The US Entitlement State is Not Sustainable

The US Entitlement State is Not Sustainable

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The US government’s entitlement programs: Social Security and Medicare, down to food stamps and spending on the arts are closing in on 70% of our spending. Add in interest our increasing debt, and very little of what the government spends money on goes to governing our country

The problem? It is not sustainable.

And even with the pro-business policies of President Donald Trump in play, it will not  change anytime soon.

Getting the country back to work is important.

Change starts at the top, and President Trump a light years ahead of Barack Hussein Obama on the issue. But, there are headwinds to meaningful change.

One of the biggest is institutional resistance to change.

Bureaucrats, and even many elected officials who do not like where the wind is blowing do not want to give up power. Of the two groups, bureaucrats are worse. They are un-elected, largely answer just to immediate supervisors, and have no incentive to care for government reform unless it gives them more power, not less.

Consider the Supplemental Nutrition Assistance Program, aka food stamps.

Food stamp usage more than 2X’d in the past 10 years, as millions were thrown out of work entirely or ended up in lower paying jobs and needed help to make ends meet.

In the Great Depression, we had bread and soup lines.

Now we have plastic cards to swipe that look like a credit or debit card. It’s a significant problem, but the government has made it a well-hidden one.

President Trump’s budget proposal cuts $200-M off the program. But that’s only a 25% reduction. And it’s not even a real cut, it is a decline in growth of future spending. That is what they call a cut in Washington, DC.

So, if President Trump gets his “cut” in, the program will still be bigger than it was 10 years ago, and will likely simply continue growing in size from the lower cut.

We are already hearing outcry from the bureaucrats. And the media is coming with stories about children starving in the streets.

The biggest issue is the concept of entitlements is the notion that the world owes you scare economic resources without having to pay for them in everything from food to housing to healthcare.

While many of the country’s entitlement programs involve some payouts now for a payback later, like Social Security and Medicare, they are  not sustainable without a growing population of younger workers supporting small number of beneficiaries.

But our country has gone from 40 workers per retiree to just about 2, that thanks to aging demographics. And we are just starting with the retirement of the Baby Boomers, that will be painful.

The Big Q: Can President Trump save things?

The Big A: Maybe.

He thinks boldly, and outside the traditional political boxes. That’s a good thing for making meaningful change, whether you agree with his politics or not.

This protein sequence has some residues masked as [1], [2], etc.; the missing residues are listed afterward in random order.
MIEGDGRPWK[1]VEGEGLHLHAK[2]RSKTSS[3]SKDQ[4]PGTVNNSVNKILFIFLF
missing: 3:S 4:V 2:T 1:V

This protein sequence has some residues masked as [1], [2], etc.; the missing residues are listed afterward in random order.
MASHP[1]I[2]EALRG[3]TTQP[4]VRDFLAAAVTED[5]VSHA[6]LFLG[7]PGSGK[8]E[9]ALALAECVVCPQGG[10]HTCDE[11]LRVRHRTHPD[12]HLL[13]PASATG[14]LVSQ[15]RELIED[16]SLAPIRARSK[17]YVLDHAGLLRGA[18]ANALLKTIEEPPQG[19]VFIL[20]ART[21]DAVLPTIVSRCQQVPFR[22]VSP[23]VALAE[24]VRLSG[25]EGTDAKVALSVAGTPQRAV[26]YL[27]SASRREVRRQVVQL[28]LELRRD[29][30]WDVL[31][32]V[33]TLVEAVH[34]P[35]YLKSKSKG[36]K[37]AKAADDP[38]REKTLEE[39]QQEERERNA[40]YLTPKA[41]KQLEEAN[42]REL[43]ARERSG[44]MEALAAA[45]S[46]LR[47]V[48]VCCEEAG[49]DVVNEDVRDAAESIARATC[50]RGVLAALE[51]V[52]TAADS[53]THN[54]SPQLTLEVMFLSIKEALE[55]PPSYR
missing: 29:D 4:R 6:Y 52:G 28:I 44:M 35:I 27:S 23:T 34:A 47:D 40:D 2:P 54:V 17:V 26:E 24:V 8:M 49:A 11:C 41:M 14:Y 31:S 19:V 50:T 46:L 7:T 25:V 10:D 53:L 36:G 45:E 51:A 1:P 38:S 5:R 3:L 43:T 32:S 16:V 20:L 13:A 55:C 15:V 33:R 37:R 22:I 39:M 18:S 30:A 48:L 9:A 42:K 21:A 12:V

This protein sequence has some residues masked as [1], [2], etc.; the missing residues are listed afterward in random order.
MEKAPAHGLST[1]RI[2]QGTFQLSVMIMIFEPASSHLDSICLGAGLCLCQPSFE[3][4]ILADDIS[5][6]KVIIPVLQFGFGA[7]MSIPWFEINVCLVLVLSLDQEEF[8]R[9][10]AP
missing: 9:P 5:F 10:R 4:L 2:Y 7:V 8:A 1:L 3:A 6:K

Donald Trump turns things to Gold, the US government turns things to junk like the 2 examples below:

  1. US Government run housing has created some of the worst ghettos in history.
  2. US Government involvement in healthcare has caused a big spike in costs.

President Trump can cut here and there, but The Swamp will drain his energy not the other way round.

In this country, the older an industry gets, the more it is saddled with regulations, until only a few names operate.

Consider the airlines.

The profitability of US firms is dominated by one factor alone: the government will not let foreign airlines fly domestic routes, drastically limiting choices for consumers

Fares remain cheap, but airlines have figured out how to charge extra for just about everything. As a result, the airline companies look like capitalist organizations, but they’re regulated so much they are really a utility.

In the meantime, the best way to avoid catastrophe is to invest in what few pockets of innovation are left.

It’s no surprise that investors are scrambling into high-tech companies like Apple (NASDAQ:AAPL), Google (NASDAQ:GOOG), Facebook (NASDAQ:FB), and Amazon (NASDAQ:AMZN).

Whether innovative companies succeed or fail, they still have the flexibility to do something different and with fewer burdens along the way until they are really successful.

And when companies stop being successful, others will take up the leadership.

Investing in innovative companies with the fewest regulatory burdens gives one the best chance for huge returns over time. Investing in utility stocks will give you more predictable, but far lower, returns.

America leads the world in innovation for now and into the future. But, we are going down the path as Europe has gone into socialism.

America was born to be different. But the temptation of government to providing something for nothing has grown too great, and the entitlement mentality is destroying America.

If it is not reversed America will die. It is in the Book

 

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Paul Ebeling

Paul A. Ebeling, polymath, excels in diverse fields of knowledge. Pattern Recognition Analyst in Equities, Commodities and Foreign Exchange and author of “The Red Roadmaster’s Technical Report” on the US Major Market Indices™, a highly regarded, weekly financial market letter, he is also a philosopher, issuing insights on a wide range of subjects to a following of over 250,000 cohorts. An international audience of opinion makers, business leaders, and global organizations recognizes Ebeling as an expert.

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